What is in this article?:
- USDA projects record corn crop
- World ending stocks
• U.S. corn production is projected at a record 13.5 billion bushels, up 1.1 billion from 2010-11 due to a 4-million-acre increase in intended plantings.
• The U.S. cotton crop is projected at 18 million bales.
• Soybean production is projected at 3.285 billion bushels, down 44 million from last year due mostly to lower harvested area.
• All-wheat production is projected at 2.043 billion bushels, down 7 percent from 2010-11.
USDA projects record corn production this season, and an 18 million bale cotton crop.
In its May 11 Crop Production and World Agricultural Supply and Demand Estimates, USDA also projects an 18 million bale U.S. cotton crop.
U.S. corn production is projected at a record 13.5 billion bushels, up 1.1 billion from 2010-11 due to a 4-million-acre increase in intended plantings. Corn yield is projected at 158.7 bushels per acre.
Corn use for ethanol is projected 50 million bushels higher, while domestic corn feed and residual use is projected 50 million bushels lower than 2010-11 reflecting increased availability of feed by-products from ethanol production and lower expected residual use.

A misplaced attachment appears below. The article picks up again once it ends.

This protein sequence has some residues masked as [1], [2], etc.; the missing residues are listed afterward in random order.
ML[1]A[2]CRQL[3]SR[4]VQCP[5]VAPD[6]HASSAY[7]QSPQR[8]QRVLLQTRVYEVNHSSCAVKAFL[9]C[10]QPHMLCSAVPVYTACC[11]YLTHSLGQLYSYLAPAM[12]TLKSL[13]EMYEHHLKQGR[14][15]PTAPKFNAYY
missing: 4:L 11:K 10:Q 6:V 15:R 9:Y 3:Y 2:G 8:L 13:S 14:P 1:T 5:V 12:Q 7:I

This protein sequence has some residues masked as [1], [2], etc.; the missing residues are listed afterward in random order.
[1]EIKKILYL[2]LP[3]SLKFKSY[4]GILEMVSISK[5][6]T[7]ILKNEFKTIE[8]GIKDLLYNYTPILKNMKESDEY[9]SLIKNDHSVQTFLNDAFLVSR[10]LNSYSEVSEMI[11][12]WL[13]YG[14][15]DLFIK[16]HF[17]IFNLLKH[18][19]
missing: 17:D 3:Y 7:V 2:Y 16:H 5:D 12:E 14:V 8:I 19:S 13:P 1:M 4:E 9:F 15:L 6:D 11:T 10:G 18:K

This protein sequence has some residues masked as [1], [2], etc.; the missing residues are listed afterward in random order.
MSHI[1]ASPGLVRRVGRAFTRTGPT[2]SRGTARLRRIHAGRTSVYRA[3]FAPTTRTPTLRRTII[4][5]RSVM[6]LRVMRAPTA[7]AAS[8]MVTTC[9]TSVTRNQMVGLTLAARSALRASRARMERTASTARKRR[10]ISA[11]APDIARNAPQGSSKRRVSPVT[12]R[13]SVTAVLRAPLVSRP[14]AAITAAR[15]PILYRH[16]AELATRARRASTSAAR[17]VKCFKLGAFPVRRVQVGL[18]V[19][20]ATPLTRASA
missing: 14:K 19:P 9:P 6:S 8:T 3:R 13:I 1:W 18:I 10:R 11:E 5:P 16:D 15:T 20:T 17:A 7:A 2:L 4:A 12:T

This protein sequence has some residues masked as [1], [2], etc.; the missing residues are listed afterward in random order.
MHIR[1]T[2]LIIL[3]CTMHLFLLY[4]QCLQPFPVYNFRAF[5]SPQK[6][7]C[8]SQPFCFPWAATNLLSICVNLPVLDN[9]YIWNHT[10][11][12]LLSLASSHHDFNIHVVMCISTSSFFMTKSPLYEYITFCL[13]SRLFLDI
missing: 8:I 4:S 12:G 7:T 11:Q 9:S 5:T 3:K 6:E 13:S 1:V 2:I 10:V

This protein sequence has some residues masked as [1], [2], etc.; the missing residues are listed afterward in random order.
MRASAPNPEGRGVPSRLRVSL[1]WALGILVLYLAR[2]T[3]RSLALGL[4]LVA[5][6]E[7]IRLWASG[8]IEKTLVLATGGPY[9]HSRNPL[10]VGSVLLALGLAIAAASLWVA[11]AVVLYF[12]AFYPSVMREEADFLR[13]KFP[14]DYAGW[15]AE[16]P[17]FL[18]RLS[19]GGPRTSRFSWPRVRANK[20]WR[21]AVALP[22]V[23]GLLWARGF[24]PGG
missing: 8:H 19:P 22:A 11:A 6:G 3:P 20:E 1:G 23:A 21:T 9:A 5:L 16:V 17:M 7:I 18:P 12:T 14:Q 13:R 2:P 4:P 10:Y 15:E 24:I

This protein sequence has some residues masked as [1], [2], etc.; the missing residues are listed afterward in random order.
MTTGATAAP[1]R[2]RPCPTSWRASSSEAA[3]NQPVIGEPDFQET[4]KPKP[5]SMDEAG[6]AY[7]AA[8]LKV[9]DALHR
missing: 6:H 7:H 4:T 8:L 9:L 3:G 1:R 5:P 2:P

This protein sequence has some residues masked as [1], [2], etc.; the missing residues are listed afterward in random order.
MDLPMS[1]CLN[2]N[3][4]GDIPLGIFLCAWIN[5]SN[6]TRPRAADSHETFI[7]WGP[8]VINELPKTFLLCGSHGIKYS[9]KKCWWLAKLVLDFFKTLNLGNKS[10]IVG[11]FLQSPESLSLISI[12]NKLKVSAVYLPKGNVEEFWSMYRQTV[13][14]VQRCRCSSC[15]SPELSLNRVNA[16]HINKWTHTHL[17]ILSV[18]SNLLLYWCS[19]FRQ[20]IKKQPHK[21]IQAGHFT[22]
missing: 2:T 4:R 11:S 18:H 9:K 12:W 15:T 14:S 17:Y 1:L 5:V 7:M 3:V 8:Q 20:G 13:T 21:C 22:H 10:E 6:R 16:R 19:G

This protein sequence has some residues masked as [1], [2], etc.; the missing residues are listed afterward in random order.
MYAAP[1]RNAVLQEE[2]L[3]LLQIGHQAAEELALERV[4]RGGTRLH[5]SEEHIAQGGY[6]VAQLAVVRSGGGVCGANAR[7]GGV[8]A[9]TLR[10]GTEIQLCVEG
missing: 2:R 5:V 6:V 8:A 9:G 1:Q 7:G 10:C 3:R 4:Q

U.S. corn exports for 2011-12 are projected 100 million bushels lower than last year, while U.S. corn ending stocks for 2011-12 are projected 900 million bushels higher.
Global corn production forecasts were raised 52.4-million-tons to 867.7 million tons. Global corn exports are projected higher for 2011-12 with increases for Argentina, Russia, and Ukraine. Global corn consumption is projected at a record 860.8 million tons, up 22.2 million from 2010-11. World corn ending stocks for 2011-12 are projected at 129.1 million tons, up 7 million from 2010-11.
The U.S. cotton crop is projected at 18 million bales. Domestic mill use is projected at 3.8 million bales, the same as 2010-11, while exports were reduced due to lower U.S. supplies and increased foreign production. Ending stocks are projected at 2.5 million bales, 43 percent above 2010-11, but still the second-lowest level since 1990-91.